Primers aren't just diluted paint. They're formulated to establish a solid, even base, seal stains and ensure that the topcoats of paint go on smoothly and bond securely to the surface. "Most homeowners use latex primers, but the pros stick to alcohol and alkyd primers because they'll cover almost anything," says John Weeks, of John the Painter in Mobile, Alabama. Primer can affect the appearance of the topcoat. "It's okay to spot-prime the ceilings but not the walls, because primed spots will show," adds Span.
Residential house painters on the Handy platform have used countless gallons of paint and tons of brushes over the years. With a wealth of experience under their belts, they know the best, quickest and most cost-effective ways to get the work done. From how to achieve that perfect glossy finish to ensuring no paint drips onto your crown molding, you might find yourself picking up a few tips!
This article is outdated. Deep based colors were an increase in price back in the 90's. Most stores have a standard price for all colors now. The problems the author are citing are outdated and rarely happen. This is the 2nd time I've seen this article being emailed out, it's irresponsible of angies list to keep sending out this poorly written and inaccurate article.
Paint gets more expensive as you go from flat to gloss. The difference is usually around $1 per gallon per sheen upgrade. Flat is the cheapest, then matte flat or eggshell, satin, semigloss then gloss. Paint also gets much more expensive the darker it gets. A white or neutral paint color can be as much as $20 less expensive than a deep base red or blue.
Sorry it is difficult to trust almost anyone in the trades. It is easier to do the work myself and not deal with strangers in and around my house. When I have to hire someone I tell them up front that I'll be checking every detail, pay extra to purchase the materials myself, and if they don't want the job - well good! I always fine someone who will work with me as I pay a bonus for that.
It’s important to note that complimentary hues work best with each other when they are of the same value. Referencing the provided color wheel, you’ll notice that each pie wedge is segmented into rings of decreasing size. And the value of each hue changes as the rings get smaller. So, if you’ve decided your kitchen needs to be a pure red (the outermost red), then it’s complimentary color is going to be a pure green (opposite & outermost on the ring).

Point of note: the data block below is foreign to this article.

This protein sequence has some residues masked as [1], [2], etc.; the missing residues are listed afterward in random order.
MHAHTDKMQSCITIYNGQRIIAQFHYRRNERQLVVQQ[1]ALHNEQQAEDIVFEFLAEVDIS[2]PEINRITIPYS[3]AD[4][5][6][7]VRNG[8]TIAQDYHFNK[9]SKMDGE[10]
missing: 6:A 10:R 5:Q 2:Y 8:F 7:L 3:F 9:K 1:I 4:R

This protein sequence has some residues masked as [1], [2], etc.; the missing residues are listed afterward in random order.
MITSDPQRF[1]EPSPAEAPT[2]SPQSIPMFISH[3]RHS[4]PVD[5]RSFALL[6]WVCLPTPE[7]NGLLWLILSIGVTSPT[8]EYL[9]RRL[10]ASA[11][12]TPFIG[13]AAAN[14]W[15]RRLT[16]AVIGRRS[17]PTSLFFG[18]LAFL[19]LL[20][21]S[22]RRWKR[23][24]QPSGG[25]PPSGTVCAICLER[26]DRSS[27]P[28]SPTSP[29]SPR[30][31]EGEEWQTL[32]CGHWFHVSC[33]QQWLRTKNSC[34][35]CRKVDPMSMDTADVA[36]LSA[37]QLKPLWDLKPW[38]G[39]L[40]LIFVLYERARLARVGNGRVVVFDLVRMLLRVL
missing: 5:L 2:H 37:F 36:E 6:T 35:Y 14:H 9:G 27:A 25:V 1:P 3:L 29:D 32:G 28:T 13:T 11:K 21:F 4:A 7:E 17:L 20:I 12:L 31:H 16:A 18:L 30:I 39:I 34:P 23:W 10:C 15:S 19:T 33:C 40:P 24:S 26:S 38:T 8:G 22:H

Third: The contractor buys the materials. We get them at a better rate and customers really don't know what they are getting into by being a material racer. Once again, I'm not referring to the guys that paint a bedroom or 2 a week. Tell the homeowner to go grab 50 gallons of paint, $300.00 worth of sundries and related job cost items and I'd be interested to see how it works for them....IT WILL NOT. And if were talking about people getting taken advantage of here, the paint suppliers with no relationship to a homeowner will 100% GOUGE the customer and completely take advantage of them with pricing. Contractors will pay nearly half the price and will still save the customers money marking up paint 10-15%.
Don't hesitate to ask all the questions you need to feel comfortable hiring a professional. You can also ask 3-4 professionals to make sure you have the right quote in mind. You must make sure they have a warranty or some kind of paperwork stipulating the quality of their jobs. Insurance is also a #1 priority to consider, as damage can happen in the process of painting.